Quote
There is enough information out there to show that it's already proven that the Three Body Problem doesn't work for non-symmetrical situations. The physicists repeatedly state and admit that themselves.

I was aware about it, but as I pointed out to Jack, my interest was more generic, as I saw the same issue with a two body problem as well,
unless we don't play with perfect circles and other unrealistic initial assumptions.

I will research into these theories and explanations about the symplectic integrators, I have to admit I'm ignorant about this term/concept,
but I knew, or at least I had a feeling, that some academic specialized into these fields may have been looking at this problem under its own terminology.

I know sci-lab although I never needed to use it (looks like matlab from my current ignorant point of view),
I didn't know that there was a specific example for this case made with it though.

Thanks for the link, I will check the source code tonight.
I will give it a try, even if at this point I have my own simulator, I'm interested to see what I can integrate from there.

The interesting part is that the simulations I've run produce a very similar result to what I can see into this GIF.

Honestly, I cannot believe that there is no much information about this topic,
and that this do not attract the attention of many, at least engineers and researchers curious just like me.

Therefore, it's time for me to search for any paper regarding the symplectic integrator and related works.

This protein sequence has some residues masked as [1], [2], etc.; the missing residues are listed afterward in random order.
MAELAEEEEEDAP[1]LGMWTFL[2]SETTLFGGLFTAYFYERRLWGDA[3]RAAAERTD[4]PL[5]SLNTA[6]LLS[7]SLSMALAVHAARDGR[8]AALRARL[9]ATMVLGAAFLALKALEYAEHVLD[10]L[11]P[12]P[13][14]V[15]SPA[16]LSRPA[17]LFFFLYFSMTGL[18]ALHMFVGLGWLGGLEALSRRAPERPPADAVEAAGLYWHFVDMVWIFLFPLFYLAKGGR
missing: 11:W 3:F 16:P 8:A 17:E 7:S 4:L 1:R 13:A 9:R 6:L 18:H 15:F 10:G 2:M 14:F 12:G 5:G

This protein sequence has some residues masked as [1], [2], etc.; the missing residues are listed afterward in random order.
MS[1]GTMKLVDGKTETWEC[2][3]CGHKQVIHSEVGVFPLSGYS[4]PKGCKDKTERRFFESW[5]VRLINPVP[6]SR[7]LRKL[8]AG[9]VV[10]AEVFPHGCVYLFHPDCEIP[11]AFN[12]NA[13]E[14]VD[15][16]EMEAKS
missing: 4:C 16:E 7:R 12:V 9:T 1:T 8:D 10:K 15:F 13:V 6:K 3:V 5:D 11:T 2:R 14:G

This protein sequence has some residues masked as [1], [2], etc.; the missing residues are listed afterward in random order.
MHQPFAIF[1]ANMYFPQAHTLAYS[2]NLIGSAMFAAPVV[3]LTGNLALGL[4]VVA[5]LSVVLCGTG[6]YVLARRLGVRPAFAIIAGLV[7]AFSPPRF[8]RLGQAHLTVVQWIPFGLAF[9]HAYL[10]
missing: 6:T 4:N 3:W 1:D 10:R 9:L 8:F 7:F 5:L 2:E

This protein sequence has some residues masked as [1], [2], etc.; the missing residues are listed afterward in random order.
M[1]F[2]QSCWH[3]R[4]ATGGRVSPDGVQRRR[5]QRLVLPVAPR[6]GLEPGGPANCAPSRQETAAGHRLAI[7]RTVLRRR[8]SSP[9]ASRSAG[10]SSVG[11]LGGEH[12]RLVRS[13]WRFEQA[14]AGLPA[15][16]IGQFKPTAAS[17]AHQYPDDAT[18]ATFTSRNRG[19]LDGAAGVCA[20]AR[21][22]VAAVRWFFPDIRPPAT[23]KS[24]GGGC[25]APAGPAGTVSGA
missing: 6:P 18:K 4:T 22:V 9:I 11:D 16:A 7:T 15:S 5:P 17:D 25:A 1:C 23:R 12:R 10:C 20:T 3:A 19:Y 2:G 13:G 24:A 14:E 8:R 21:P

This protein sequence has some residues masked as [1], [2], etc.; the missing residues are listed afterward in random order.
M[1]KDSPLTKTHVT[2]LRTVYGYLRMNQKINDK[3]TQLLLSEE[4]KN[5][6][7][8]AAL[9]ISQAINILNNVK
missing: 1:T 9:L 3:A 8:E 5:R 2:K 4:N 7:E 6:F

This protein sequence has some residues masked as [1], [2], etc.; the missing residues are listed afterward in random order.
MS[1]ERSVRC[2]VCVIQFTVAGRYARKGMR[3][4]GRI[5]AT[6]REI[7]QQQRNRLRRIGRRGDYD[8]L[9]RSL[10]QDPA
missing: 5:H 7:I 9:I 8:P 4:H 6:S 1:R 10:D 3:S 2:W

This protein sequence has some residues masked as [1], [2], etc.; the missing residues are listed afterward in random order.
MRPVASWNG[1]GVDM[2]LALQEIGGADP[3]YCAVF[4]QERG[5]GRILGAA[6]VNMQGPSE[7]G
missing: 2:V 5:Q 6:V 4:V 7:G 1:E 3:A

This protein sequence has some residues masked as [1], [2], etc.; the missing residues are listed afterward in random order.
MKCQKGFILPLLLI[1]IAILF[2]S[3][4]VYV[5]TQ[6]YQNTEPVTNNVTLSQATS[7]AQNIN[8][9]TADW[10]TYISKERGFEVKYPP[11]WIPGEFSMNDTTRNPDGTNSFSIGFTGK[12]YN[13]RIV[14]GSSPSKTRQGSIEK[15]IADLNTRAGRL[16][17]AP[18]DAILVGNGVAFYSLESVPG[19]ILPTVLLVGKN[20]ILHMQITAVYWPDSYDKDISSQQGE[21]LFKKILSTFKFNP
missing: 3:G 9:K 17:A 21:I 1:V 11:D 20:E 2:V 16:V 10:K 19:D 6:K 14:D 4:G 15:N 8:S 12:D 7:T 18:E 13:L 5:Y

Perhaps I may need to update my simulation as a consequence, I will keep posting if I find anything new or interesting.

Thanks again for spending some time looking into this with me.

EDIT: Typos and grammar mistakes.
« Last Edit: August 08, 2021, 08:09:27 PM by ElChicoDeOro »

Re: On gravity and the solar system.
« Reply #15 on: August 08, 2021, 08:48:14 PM »
To Tom,

After reviewing the FE wiki page, I've realized that was indeed because my ignorance,
with the given terminology, as I've initially suspected.

I've apparently used a symplectic integrator algorithm already,
which the Runge-Kutta methods are indeed (the wikipedia page doesn't mention this term though, is not even linked, I found it now though),
but as I pointed out in my initial post, that is not even necessary:

Such advanced integration is only needed if you want to maintain a system going for a long time,
or over long distances, or with a very slow/fast speed, which is not the case for a few iterations of an earth-sun or earth-moon simulation,
yes are big numbers but nothing exceptional, especially in paragon to the precision required for density and liquid simulations.

Anyway to address the issue I'm pointing out here, there is no need to iterate so far in the future,
or with such a precision, it's immediately apparent even on a smaller scale (considering just the earth-sun space),
that a generated orbit is not stable and this with or without a better integration.

The real problem lies into the initial conditions mostly,
these proof-of-concept simulations and graphs usually show planets already sitting at the right spot,
and I guess with some other hidden prefixed parameter as well (for what I noticed looking at some source),
which is exactly the part that more fascinated me, that is, trying to create some order from the initial chaos,
but if I can't even simulate a simple case without playing "god", then there is something wrong.

Anyway I'm curios to try to implement different types of these symplectic integrators,